The National Institute of Mental Health is currently recruiting participants for a clinical study to see if using functional magnetic resonance imaging (fMRI) to guide repetitive transcranial magnetic stimulation (rTMS) helps locate the best area for treatment and to explore [..]
Pharmaceutical drugs used for the treatment of mood disorders, including: Major Depressive Disorder (MDD), dysthymia, anxiety disorder, Post Traumatic Stress Disorder (PTSD), Obsessive Compulsive Disorder (OCD), eating disorders, chronic pain (including fibromyalgia), neuropathic pain, bipolar disorder, and, in some cases, snoring, migraines, attention-deficit hyperactivity disorder (ADHD), substance abuse and sleep disorders. They can be used alone or in combination with other medications and treatments.
An umbrella term that covers several different forms of psychiatric disorders characterized by excessive rumination, worrying, uneasiness, apprehension and fear about future uncertainties either based on real or imagined events that may affect both physical and psychological health. Anxiety disorders include panic disorder, Obsessive Compulsive Disorder (OCD), social anxiety disorder, Post-Traumatic Stress Disorder (PTSD) and general anxiety disorder.
Mood changes experienced by a majority of women for a brief period of time after giving birth that often include feelings of sadness and anxiety.
Mental health disorder marked by alternating periods of a lowering of mood (depression) and an exaggerated elevation of mood (mania), which occur in cycles and are referred to as “episodes”. People with Bipolar Disorder experience extreme mood swings that can take three different forms: manic, depressive, and mixed episodes.
Pain lasting longer than three to six months.
Major Depressive Disorder (MDD)
(also known as clinical depression, major depression, unipolar depression or disorder, or recurrent depression in the case of repeated episodes) — mental disorder characterized by a pervasive and persistent low mood which is accompanied by low self-esteem and by a loss of interest or pleasure in normally enjoyable activities. Major Depressive Disorder is a disabling condition that adversely affects a person’s family, work or school life, sleeping and eating habits, and general health. In the United States, over three percent of people with Major Depressive Disorder commit suicide. As many as sixty percent (60%) of people who committed suicide previously suffered from depression or other mood disorders.
Suffering from a mental illness and a comorbid substance abuse problem.
A range of psychological disorders characterized by abnormal or disturbed eating habits (such as anorexia nervosa and bulimia).
A chronic disorder characterized by widespread musculoskeletal pain, fatigue, and tenderness in localized areas.
Any of a group of psychiatric disorders, including depression, anxiety and bipolar disorder, characterized by a pervasive disturbance of mood that is not caused by an organic abnormality.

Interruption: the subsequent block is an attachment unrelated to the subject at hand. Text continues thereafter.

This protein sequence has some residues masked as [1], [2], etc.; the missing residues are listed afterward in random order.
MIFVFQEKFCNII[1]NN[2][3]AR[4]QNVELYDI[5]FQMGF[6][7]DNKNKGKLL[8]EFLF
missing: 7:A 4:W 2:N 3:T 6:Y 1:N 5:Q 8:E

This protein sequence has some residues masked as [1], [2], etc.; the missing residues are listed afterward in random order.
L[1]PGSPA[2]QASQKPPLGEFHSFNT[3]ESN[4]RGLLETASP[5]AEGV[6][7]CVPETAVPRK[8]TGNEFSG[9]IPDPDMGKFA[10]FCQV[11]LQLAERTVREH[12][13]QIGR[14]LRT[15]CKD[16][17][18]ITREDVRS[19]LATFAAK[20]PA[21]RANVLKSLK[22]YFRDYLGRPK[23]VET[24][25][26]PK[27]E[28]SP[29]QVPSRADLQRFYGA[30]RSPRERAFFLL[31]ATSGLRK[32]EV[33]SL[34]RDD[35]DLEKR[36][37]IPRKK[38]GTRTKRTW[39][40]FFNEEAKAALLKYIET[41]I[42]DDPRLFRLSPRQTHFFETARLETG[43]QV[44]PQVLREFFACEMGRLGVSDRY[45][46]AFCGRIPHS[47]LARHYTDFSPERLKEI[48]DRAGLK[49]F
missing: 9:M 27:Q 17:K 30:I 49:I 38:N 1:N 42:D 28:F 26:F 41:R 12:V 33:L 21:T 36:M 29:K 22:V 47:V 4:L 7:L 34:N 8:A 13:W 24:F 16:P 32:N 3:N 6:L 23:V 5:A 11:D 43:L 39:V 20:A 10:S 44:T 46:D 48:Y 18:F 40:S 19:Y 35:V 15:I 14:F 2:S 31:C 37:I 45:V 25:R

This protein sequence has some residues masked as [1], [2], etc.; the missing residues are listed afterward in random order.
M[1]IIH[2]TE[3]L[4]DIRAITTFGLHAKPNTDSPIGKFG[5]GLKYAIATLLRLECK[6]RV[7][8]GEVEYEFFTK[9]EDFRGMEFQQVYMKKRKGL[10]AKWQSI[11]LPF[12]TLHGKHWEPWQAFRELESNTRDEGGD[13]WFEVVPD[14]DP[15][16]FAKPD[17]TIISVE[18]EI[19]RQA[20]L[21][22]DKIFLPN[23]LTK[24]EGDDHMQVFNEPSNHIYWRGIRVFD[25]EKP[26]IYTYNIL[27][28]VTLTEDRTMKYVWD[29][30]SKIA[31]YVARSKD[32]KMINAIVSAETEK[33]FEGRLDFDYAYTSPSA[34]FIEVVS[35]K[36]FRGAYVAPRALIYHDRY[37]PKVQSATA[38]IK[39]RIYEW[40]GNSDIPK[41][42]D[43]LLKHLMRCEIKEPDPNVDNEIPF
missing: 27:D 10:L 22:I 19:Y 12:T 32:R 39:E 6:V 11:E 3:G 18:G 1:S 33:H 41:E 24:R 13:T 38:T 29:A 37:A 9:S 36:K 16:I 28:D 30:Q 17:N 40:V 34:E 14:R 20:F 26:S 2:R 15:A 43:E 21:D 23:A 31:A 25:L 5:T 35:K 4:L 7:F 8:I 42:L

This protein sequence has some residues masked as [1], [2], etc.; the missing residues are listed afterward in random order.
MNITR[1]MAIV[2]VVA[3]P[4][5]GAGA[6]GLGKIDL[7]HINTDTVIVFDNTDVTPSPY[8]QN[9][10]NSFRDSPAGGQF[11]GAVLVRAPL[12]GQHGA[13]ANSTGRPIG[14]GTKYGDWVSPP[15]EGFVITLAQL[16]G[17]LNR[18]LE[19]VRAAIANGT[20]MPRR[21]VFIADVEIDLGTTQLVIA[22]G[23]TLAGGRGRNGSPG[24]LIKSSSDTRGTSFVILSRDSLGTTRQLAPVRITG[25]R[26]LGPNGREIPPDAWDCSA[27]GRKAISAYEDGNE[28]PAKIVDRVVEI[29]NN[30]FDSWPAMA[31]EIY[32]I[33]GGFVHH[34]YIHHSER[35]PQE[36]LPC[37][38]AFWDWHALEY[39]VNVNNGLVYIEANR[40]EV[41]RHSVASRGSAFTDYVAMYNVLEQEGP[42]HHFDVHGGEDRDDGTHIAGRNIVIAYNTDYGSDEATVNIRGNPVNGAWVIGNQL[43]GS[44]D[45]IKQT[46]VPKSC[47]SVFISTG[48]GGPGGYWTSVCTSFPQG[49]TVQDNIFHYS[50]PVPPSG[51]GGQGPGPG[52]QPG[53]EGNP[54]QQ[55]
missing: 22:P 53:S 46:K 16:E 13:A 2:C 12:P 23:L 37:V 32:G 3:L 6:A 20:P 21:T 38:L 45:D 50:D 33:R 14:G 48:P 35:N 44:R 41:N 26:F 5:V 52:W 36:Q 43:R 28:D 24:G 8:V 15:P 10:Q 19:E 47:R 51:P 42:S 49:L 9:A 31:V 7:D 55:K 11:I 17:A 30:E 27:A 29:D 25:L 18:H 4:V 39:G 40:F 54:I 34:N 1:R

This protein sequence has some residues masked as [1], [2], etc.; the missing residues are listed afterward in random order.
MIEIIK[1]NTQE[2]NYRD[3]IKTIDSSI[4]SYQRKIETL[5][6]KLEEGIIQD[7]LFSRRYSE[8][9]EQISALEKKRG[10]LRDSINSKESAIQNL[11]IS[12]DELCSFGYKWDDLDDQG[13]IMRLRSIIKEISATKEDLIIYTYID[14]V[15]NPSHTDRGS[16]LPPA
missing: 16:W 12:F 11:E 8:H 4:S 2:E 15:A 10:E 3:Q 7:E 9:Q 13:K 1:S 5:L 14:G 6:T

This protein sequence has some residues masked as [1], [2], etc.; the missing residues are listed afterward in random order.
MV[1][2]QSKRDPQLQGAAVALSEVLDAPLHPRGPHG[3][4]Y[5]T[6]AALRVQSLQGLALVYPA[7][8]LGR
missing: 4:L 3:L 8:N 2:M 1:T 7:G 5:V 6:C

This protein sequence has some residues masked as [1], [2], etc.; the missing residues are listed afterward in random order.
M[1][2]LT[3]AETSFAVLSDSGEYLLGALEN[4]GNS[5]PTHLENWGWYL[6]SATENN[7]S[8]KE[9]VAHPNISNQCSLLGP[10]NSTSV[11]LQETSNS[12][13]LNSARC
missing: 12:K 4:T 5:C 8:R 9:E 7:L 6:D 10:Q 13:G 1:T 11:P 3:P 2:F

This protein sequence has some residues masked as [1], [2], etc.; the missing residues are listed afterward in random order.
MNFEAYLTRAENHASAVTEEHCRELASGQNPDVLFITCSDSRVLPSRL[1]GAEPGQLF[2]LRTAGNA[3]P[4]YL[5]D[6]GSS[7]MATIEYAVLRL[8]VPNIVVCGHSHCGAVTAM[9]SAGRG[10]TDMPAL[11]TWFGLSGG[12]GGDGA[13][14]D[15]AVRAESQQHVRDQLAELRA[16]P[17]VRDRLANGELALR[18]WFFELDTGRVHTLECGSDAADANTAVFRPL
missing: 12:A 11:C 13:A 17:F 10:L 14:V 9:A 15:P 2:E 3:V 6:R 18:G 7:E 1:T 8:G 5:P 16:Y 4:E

Nerve cells that are the building blocks of the nervous system. Neurons act as sensors for all kinds of stimuli and communicate the stimuli throughout the body. A neuron receives electrical input signals from sensory cells (called sensory neurons) and from other neurons. The neuron then sends electrical output signals to muscle neurons and to other neurons. For example, neurons sense that a stove is hot and communicate to your muscle neurons to remove your hand from the stove.
Chemicals released by neurons to communicate stimuli and information from one nerve cell to another.
Obsessive-Compulsive Disorder (OCD)
An anxiety disorder characterized by unwanted and unreasonable thoughts and fears (obsessions) that compel repetitive behaviors aimed at reducing the associated anxiety (compulsion).
Post-Partum Depression (PPD)
By a prolonged period of emotional disturbance (moderate to severe depression), occurring anywhere from soon after delivery up to a year after birth.
Post-Traumatic Stress Disorder (PTSD)
An anxiety disorder associated with serious traumatic events (war, violent acts, natural disasters, etc.) and characterized by such symptoms as sleep disturbances, reliving the trauma in dreams, survivor guilt, numbness and lack of involvement with reality, or uncontrollable or recurrent thoughts about the event.
A secondary, typically undesirable effect of a drug or medical treatment.
Defined as an overindulgence in or dependence on an addictive substance, especially alcohol or drugs.
An immense feeling of guilt often experienced by those who have survived some catastrophe that took the lives of many others (war, violence, fire, car accident) that derives in part from a feeling that they did not do enough to save the others who perished and in part from feelings of being unworthy relative to those who died.
A sensation of noise (ringing, buzzing or roaring) that is caused by a bodily condition without an external cause.
Transcranial Magnetic Stimulation (TMS)
FDA-cleared, non-invasive, outpatient treatment for Major Depressive Disorder that uses a pulsed magnetic field to stimulate function and increase blood flow and glucose metabolism in brain regions known to regulate mood. TMS therapy has been safely and effectively used for many psychiatric disorders including: Major Depressive Disorder (MDD), anxiety disorders (including social anxiety disorder, panic disorder, Obsessive Compulsive Disorder (OCD), Post-Traumatic Stress Disorder (PTSD) and general anxiety disorder), bipolar disorder, chronic pain, (including Fibromyalgia), tinnitus, and other mood disorders.